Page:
And versus memory/cache footprint it's probably not relevant either
whether we add the counter or not. Assumed we have no debug options
enabled then the resulting size of futex_hash_bucket will be:

 16 bytes on 32bit (12 bytes today)

 24 bytes on 64bit (24 bytes today)

In fact for 32bit despite the slightly larger memory foot print the
cache line efficiency is actually better than now as we avoid hash
buckets crossing cache line boundaries.

No change on the 64 bit side.

As a side note, it might be worthwhile to epxlore whether forcing the
hash buckets to be cache line aligned gives us an advantage over
blindly increasing the hash size:

 We could avoid access across cacheline boundaries and also avoid
 massive cache line bouncing if multiple cpus are hammering away at
 different hash buckets which happen to reside in the same cache line.

But back to the problem at hand.

I'm leaning towards your initial atomic_inc() approach for the
following reasons:

1) It avoids the queue/unqueue dance in the error and (*uaddr != uval)
   case. The latter is the one you are optimizing for.

   We dirty the cache line in any case on the waiter side.

   With the optimized check, we avoid dirtying the cache line on the
   waker side in the case that there is no waiter in flight or
   enqueued.

2) It's very simple to make it OPT-IN. That allows architectures to
   trade the mb/memory overhead with the spinlock contention overhead.

   A lot of [embedded] architectures do not care at all about the
   futex performance simply because they do not run futex sensitive
   workloads. And others might want to avoid the heavy smp_mb() for
   obvious reasons.

   Make that a CONFIG switch which can be selected by the user or by a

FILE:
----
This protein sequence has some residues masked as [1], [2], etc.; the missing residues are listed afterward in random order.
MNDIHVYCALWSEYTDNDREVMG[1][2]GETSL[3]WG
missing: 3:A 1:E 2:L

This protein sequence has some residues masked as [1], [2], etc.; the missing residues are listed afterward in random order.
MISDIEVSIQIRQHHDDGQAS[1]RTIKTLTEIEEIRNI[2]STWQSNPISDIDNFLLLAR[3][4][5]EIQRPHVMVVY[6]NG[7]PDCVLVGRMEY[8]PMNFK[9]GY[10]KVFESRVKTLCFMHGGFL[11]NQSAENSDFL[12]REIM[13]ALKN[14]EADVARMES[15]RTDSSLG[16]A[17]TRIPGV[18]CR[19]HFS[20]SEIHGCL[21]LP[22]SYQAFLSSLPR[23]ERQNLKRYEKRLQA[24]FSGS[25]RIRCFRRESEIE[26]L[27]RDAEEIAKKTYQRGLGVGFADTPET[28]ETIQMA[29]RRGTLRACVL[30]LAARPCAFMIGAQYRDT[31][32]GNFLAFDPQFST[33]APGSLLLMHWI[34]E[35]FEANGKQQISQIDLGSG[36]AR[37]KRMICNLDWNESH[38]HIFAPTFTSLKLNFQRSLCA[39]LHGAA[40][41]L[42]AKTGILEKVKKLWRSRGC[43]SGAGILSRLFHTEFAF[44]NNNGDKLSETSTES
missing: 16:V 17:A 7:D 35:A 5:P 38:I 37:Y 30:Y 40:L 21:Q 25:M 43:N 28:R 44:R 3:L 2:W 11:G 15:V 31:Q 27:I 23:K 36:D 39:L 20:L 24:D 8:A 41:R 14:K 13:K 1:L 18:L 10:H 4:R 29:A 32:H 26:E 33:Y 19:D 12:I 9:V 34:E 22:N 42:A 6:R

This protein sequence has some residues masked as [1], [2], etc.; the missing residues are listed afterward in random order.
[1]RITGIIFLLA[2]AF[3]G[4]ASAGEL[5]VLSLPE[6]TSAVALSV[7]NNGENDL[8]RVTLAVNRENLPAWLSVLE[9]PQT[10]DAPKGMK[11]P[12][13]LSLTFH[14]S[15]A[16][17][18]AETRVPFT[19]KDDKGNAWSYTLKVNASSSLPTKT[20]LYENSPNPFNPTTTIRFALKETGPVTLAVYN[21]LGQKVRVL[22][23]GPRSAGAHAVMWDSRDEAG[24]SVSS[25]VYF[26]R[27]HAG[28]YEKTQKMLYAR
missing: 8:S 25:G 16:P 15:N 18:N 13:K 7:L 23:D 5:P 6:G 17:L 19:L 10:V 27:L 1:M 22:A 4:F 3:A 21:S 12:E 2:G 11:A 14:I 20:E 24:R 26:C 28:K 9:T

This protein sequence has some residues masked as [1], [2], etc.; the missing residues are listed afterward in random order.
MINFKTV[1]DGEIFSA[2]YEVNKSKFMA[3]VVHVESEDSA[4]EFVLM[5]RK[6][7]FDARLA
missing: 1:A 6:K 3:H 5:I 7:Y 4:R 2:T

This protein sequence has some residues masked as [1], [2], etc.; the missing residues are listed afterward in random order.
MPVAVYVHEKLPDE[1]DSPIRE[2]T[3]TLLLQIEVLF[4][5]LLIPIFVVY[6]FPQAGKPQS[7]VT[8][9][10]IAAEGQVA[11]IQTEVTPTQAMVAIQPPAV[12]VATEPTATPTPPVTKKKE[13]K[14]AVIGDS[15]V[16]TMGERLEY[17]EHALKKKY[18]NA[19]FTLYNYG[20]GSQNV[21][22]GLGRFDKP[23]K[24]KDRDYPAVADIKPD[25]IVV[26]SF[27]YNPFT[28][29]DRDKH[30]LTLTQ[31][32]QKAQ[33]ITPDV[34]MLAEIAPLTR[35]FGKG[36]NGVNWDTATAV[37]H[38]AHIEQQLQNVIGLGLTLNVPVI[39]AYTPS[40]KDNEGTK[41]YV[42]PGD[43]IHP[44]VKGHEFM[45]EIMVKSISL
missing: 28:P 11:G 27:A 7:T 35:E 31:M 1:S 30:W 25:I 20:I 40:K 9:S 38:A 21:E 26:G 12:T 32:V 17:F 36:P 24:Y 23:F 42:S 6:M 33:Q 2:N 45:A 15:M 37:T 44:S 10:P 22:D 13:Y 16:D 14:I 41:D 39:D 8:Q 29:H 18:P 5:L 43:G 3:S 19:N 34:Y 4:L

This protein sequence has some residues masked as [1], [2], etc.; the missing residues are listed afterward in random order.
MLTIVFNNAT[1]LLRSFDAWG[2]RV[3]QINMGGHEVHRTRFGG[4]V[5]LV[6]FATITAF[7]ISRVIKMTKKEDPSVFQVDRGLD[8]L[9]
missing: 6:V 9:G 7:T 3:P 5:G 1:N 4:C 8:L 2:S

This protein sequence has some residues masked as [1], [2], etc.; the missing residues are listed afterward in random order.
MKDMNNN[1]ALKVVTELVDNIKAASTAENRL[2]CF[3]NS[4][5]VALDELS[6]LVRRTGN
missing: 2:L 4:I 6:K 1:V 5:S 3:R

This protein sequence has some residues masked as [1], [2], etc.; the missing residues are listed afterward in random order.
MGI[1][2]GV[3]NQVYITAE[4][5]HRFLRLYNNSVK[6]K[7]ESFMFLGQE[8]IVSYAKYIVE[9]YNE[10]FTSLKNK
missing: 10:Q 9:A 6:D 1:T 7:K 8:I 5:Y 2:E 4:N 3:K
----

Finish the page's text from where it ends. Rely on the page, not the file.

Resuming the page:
select statement in the arch. That also allows archs to determine
   the costs of that optimization just by recompiling with a different
   .config.

   All it needs are conditional implementations for futex_get_mm(),
   hb_waiters_inc(x), hb_waiters_dec() and hb_waiters_pending()

   futex_get_mm(x)
   {
      atomic_inc(x); 
      #ifdef CONFIG_FUTEX_SOMESENSIBLE_OPTION
        /*
	 * Reduced to a simple barrier() where the atomic_inc
	 * has an implicit mb()
	 */
        smp_mb__after_atomic_inc();
      #endif
   }

   futex_get_mm() must be used for incrementing the refcount of
   &key->private.mm->mm_count in get_futex_key_refs().

   hb_waiters_inc(hb)
   {
      #ifdef CONFIG_FUTEX_SOMESENSIBLE_OPTION
      atomic_inc(&hb->waiters); 
        /*
	 * Reduced to a simple barrier() where the atomic_inc
	 * has an implicit mb()
	 */
        smp_mb__after_atomic_inc();
      #endif
   }

   hb_waiters_inc() must be used in futex_wait()

   hb_waiters_dec(hb)
   {
      #ifdef CONFIG_FUTEX_SOMESENSIBLE_OPTION
      atomic_dec(&hb->waiters); 
        /*
	 * Reduced to a simple barrier() where the atomic_dec
	 * has an implicit mb().
	 *
	 * For the other archs it's debatable whether this has
	 * a hard requirement to be guarded. The optimized
	 * hb_waiters_pending() check for pending wakers might
	 * fail in rare cases, but just for the cost of a
	 * spinlock/unlock. The consistency of hb->waiters itself
	 * is always guaranteed, i.e. it can't go below 0.
	 */
        smp_mb__after_atomic_dec();
      #endif }

   hb_waiters_dec() must be used for dequeueing in all cases which
   are counterparts to a queueing futex_wait().

   hb_waiters_pending(x)
   {
      #ifdef CONFIG_FUTEX_SOMESENSIBLE_OPTION
          return atomic_read(x);
      #else
	  return 1;
      #endif
   }

   So the compiler can optimize the quick check in futex_wait() out:

   	   if (!hb_waiters_pending(&hb->waiters))
	      goto out_put_keys;


Of course that wants to be documented very carefully in the code, so
we can avoid the brain melting exercise of the futex/memory ordering
combo next time.

Thanks,

      tglx, who is about to apply a full memory barrier to himself in
      	    order to cure all this FU[BAR]TEX induced brain damage.